Ross has been a music critic on the staff at the New Yorker since 1996. While most of these essays are culled from his writings there, Listen to This never strikes one merely as a “greatest hits” compilation.  Rather, the volume is structured to tease out several overarching concerns. One of them is the working musician. In one chapter, he demystifies the grueling touring schedule of chamber musicians, pointing out that even acclaimed groups such as the St. Lawrence String Quartet have to hustle to make a living in today’s economic climate. Far from being another “death of classical music story,” Ross argues for the relevancy of these touring ensembles that, despite these challenges, bring music of a very high level of artistry to locations far and wide, many of them off of the beaten path. Another topic is globalization’s affect on postmillennial music, which is explored in a particularly fascinating travel essay detailing a concert-filled trip to China and in a jaunt to Carnival in Brazil with Björk.

While there’s no mistaking Ross’ erudition, a trait that allows specialists to prefer his writings to those of some of his journalist colleagues with less musical knowledge, Listen to This is an approachable collection. One of the ways in which it speaks to a wide audience is with an eagerness to share in what Leonard Bernstein called “The Joy of Music.” Indeed, Ross is that rare writer on music who can share his enthusiasms for an artist’s work with unabashed honesty. But even when backstage with Radiohead or following Björk through the streets of Salvador, he defuses any notions of fanboy journalism – a trend that, alarmingly, has infiltrated all too many publications of late. Instead, Ross seeks to put a human face on artistic process, detailing the origins of Björk’s eclectic musical tastes and providing a foil for the singer’s exotic costumes and playful demeanor by detailing a studio session in which, while humane, she is exacting in eliciting musical details from collaborators. There’s an emotional openness, even vulnerability, which runs through a number of these essays. His eulogy of the exquisitely talented mezzo-soprano Lorraine Hunt Lieberson is one of the most affecting yet observant tributes to this recently departed artist (rereading it was made all the more poignant by the passing in April of her husband, the composer Peter Lieberson).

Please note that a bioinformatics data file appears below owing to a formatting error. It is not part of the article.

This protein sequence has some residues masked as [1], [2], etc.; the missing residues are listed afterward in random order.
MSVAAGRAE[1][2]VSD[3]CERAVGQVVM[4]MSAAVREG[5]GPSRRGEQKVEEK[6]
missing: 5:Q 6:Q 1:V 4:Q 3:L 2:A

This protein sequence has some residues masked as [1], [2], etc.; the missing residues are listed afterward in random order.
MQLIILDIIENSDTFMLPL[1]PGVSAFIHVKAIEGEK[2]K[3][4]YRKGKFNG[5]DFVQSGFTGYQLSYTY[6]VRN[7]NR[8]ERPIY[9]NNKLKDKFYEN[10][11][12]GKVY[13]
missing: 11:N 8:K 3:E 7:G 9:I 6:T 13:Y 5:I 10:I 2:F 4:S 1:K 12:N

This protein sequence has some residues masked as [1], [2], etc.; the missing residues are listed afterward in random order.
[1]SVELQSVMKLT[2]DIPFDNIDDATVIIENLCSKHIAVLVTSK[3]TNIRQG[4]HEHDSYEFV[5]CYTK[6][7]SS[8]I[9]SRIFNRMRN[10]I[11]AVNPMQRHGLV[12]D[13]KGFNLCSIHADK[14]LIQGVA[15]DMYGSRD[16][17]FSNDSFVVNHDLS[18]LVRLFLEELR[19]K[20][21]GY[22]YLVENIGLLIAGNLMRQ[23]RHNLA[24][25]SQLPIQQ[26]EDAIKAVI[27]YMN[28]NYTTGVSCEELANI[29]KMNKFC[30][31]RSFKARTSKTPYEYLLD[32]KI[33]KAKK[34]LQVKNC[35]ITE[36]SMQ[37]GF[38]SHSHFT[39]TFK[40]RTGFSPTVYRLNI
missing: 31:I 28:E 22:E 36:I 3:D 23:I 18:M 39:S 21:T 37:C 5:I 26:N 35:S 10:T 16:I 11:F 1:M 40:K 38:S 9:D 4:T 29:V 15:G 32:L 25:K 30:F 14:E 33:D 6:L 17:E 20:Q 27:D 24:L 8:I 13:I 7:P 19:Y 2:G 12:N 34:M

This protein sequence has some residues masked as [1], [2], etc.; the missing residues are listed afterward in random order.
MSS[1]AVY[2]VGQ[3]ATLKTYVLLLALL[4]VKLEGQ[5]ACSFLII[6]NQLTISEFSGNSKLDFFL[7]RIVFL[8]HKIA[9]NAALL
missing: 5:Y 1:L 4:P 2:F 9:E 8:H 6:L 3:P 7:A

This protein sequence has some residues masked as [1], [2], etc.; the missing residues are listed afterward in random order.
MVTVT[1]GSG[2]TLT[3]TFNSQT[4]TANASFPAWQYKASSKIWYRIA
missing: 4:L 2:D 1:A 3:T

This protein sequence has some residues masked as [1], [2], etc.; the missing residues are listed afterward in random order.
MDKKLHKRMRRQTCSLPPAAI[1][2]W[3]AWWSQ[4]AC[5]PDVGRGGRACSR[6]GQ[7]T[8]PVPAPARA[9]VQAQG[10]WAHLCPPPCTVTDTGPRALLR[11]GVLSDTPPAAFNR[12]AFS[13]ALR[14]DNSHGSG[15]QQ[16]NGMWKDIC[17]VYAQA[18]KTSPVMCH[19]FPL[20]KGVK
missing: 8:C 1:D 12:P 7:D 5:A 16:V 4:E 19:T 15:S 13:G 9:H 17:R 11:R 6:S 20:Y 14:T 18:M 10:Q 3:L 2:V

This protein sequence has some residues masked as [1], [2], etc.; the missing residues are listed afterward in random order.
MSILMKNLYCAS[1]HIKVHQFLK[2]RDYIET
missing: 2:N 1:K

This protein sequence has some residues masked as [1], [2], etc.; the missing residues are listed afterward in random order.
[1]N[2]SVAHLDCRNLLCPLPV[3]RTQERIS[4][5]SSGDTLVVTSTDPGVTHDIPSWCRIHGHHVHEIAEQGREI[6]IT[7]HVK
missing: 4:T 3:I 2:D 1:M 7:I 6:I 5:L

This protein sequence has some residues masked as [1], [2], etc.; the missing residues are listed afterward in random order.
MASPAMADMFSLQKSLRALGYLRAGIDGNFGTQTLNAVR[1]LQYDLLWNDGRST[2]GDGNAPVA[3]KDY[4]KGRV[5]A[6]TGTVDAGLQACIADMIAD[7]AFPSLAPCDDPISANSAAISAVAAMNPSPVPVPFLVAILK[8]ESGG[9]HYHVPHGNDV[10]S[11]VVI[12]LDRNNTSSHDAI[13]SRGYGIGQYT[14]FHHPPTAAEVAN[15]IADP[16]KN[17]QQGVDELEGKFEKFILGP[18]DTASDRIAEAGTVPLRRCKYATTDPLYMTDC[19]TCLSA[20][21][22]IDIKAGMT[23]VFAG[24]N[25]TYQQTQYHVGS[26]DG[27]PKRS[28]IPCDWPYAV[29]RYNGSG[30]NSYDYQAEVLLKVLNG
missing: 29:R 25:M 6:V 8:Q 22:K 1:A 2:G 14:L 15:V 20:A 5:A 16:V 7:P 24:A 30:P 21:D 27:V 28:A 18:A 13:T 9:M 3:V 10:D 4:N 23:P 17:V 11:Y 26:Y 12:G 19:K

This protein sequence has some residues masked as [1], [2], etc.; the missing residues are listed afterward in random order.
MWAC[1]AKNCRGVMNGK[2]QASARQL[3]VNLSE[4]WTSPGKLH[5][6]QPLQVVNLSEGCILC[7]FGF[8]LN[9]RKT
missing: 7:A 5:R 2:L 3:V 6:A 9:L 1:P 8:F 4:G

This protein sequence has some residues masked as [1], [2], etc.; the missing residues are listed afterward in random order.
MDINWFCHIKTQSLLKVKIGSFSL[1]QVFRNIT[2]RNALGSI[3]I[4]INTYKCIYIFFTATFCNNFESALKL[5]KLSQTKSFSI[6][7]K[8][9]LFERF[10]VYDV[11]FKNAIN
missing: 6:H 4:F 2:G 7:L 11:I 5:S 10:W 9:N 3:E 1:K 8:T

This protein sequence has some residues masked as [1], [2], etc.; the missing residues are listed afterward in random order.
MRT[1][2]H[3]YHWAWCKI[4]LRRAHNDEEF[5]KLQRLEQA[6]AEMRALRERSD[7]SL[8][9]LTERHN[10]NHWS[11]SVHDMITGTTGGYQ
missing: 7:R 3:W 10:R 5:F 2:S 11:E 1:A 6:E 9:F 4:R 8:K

The state of music education is a frequent topic of discussion of late. Ross’ essay “The Crisis of Music Education” should be required reading for policy-makers, educators, and the parents of artistically motivated children alike. As one can tell by the title, it acknowledges the beleaguered state of arts and education funding; but Ross still provides several glimmers of hope for the future. He describes the unlikely and extraordinary flowering of a music program in the inner city at Malcolm X Shabazz High School in Newark, New Jersey. Another urban success story is detailed in Providence, Rhode Island’s Community MusicWorks, a program run by the Providence String Quartet, a group of graduates from major conservatories who prefer giving back to staking a claim for fame and fortune. Ross even gets in on the education act himself: part of his book tour for Listen to This has featured a performance/discussion of bass lines throughout music history ranging from Purcellian grounds to Delta Blues walking lines: it’s also made for a cult YouTube hit, in which Ross is joined by the Bad Plus’ Ethan Iverson and ex-Battles composer Tyondai Braxton.

A staff position at the New Yorker provides a platform from which can wield considerable influence. Some of the essays collected here have already had undeniable impact. Ross has done a considerable amount to raise the stock of Alaskan composer John Luther Adams, and his fascinating chapter on the composer’s works and working environments is another “must-read” excerpt. One wonders whether it’s mere coincidence that Providence String Quartet founder Sebastian Ruth received a 2010 MacArthur Fellowship. If Ross had a hand in this, more power to him: it’s nice to see a music critic on the side of the good guys!

Kronos remembers Gorecki

Some of Henryk Gorecki’s closest collaborators were the members of the Kronos Quartet. He composed all three of his string quartets for Kronos. As it happens, when the composer passed away yesterday, the group was in Poland. Late yesterday, David Harrington, Kronos’ first violinist, released the following statement:

“The three string quartets Henryk Górecki wrote for Kronos are a totally unique
body of work. With ‘Already it is Dusk’, Quasi Una Fantasia’ and ‘…songs are
sung’, Górecki extended a tradition that includes Bach and Beethoven, among
many others. When we rehearsed with Henryk, the experience was as close as
we have ever been to witnessing the raw, impassioned core in the heart of